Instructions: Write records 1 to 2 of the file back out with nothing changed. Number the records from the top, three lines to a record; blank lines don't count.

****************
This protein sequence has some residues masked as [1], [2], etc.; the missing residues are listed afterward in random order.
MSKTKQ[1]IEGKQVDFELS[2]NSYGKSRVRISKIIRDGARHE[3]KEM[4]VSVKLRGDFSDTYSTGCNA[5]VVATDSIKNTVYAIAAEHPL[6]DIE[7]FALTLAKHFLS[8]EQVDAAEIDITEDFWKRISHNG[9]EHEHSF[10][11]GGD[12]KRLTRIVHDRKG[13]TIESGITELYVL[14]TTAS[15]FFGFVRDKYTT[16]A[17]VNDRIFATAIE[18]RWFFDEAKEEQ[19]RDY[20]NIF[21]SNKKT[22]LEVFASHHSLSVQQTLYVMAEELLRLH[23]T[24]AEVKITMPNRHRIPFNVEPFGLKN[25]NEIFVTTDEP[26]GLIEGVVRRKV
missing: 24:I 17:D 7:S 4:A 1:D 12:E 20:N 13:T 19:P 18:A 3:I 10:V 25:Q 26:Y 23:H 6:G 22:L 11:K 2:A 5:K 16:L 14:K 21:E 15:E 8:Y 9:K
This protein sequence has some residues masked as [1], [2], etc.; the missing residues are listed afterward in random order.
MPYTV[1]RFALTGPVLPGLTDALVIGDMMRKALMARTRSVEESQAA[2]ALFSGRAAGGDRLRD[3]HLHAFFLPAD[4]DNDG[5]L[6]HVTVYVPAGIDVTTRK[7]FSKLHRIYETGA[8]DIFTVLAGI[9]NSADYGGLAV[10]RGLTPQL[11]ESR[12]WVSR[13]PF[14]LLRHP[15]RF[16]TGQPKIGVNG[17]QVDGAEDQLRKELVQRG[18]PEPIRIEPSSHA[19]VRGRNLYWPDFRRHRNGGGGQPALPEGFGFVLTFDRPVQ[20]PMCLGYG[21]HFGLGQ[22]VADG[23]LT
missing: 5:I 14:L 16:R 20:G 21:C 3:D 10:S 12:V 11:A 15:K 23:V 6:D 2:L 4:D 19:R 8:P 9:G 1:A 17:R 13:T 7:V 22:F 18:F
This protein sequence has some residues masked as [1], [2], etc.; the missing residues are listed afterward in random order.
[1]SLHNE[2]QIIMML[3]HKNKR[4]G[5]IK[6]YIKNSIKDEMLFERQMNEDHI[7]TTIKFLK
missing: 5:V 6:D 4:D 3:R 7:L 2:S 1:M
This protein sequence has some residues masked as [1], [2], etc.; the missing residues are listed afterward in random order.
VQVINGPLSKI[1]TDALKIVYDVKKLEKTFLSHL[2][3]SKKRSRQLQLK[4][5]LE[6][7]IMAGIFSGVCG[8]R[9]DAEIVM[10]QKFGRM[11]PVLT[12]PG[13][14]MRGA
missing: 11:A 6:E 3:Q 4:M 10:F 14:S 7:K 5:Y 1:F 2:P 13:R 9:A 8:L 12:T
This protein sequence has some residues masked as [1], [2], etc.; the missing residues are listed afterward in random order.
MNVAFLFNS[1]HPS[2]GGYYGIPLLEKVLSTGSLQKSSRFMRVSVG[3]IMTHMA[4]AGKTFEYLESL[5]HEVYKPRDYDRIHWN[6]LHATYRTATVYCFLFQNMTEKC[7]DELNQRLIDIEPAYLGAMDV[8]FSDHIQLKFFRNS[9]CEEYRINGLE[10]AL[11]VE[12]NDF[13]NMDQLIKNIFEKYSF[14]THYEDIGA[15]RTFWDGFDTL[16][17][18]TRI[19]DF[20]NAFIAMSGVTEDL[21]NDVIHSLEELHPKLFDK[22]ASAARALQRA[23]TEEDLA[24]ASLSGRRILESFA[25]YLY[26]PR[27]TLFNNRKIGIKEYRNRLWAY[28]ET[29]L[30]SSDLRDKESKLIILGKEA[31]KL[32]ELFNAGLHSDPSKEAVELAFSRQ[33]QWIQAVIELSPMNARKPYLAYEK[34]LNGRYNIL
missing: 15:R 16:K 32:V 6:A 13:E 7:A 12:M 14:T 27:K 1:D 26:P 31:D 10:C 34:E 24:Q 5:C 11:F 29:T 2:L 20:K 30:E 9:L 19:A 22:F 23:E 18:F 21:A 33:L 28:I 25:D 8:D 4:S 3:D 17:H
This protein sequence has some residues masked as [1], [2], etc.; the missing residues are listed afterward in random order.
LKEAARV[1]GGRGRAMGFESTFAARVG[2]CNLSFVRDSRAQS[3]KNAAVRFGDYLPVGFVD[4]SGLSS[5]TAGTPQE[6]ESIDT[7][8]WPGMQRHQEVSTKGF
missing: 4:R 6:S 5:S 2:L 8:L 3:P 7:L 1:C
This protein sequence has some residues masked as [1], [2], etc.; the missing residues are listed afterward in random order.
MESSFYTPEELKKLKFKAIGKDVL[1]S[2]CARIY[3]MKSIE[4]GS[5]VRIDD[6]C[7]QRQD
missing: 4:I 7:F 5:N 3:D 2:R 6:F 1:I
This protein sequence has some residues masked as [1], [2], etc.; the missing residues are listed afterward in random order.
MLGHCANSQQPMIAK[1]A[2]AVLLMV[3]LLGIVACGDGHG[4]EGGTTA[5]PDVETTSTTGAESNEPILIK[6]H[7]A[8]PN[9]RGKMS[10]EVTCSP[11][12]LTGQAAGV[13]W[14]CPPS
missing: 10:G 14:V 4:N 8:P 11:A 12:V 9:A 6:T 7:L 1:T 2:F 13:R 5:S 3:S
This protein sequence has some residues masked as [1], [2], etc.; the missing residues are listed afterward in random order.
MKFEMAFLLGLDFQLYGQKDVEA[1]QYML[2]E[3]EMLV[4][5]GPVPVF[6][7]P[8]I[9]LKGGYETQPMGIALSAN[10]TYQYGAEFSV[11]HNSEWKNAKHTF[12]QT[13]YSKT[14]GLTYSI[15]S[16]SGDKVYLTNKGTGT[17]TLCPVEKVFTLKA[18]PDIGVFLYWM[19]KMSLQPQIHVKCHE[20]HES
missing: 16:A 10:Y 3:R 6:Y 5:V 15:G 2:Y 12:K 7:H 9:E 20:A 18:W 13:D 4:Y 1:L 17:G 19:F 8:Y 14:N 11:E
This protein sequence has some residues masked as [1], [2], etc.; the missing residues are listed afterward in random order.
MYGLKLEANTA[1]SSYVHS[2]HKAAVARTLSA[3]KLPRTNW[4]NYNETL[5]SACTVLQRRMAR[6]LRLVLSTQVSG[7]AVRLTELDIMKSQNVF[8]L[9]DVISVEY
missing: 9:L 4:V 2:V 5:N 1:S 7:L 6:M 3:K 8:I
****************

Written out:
This protein sequence has some residues masked as [1], [2], etc.; the missing residues are listed afterward in random order.
MSKTKQ[1]IEGKQVDFELS[2]NSYGKSRVRISKIIRDGARHE[3]KEM[4]VSVKLRGDFSDTYSTGCNA[5]VVATDSIKNTVYAIAAEHPL[6]DIE[7]FALTLAKHFLS[8]EQVDAAEIDITEDFWKRISHNG[9]EHEHSF[10][11]GGD[12]KRLTRIVHDRKG[13]TIESGITELYVL[14]TTAS[15]FFGFVRDKYTT[16]A[17]VNDRIFATAIE[18]RWFFDEAKEEQ[19]RDY[20]NIF[21]SNKKT[22]LEVFASHHSLSVQQTLYVMAEELLRLH[23]T[24]AEVKITMPNRHRIPFNVEPFGLKN[25]NEIFVTTDEP[26]GLIEGVVRRKV
missing: 24:I 17:D 7:S 4:A 1:D 12:E 20:N 13:T 19:P 18:A 3:I 10:V 25:Q 26:Y 23:H 6:G 22:L 11:K 2:A 5:K 16:L 14:K 21:E 15:E 8:Y 9:K
This protein sequence has some residues masked as [1], [2], etc.; the missing residues are listed afterward in random order.
MPYTV[1]RFALTGPVLPGLTDALVIGDMMRKALMARTRSVEESQAA[2]ALFSGRAAGGDRLRD[3]HLHAFFLPAD[4]DNDG[5]L[6]HVTVYVPAGIDVTTRK[7]FSKLHRIYETGA[8]DIFTVLAGI[9]NSADYGGLAV[10]RGLTPQL[11]ESR[12]WVSR[13]PF[14]LLRHP[15]RF[16]TGQPKIGVNG[17]QVDGAEDQLRKELVQRG[18]PEPIRIEPSSHA[19]VRGRNLYWPDFRRHRNGGGGQPALPEGFGFVLTFDRPVQ[20]PMCLGYG[21]HFGLGQ[22]VADG[23]LT
missing: 5:I 14:L 16:R 20:G 21:C 3:D 10:S 12:V 11:A 15:K 23:V 6:D 2:L 4:D 19:R 8:P 9:G 1:A 17:R 13:T 7:V 22:F 18:F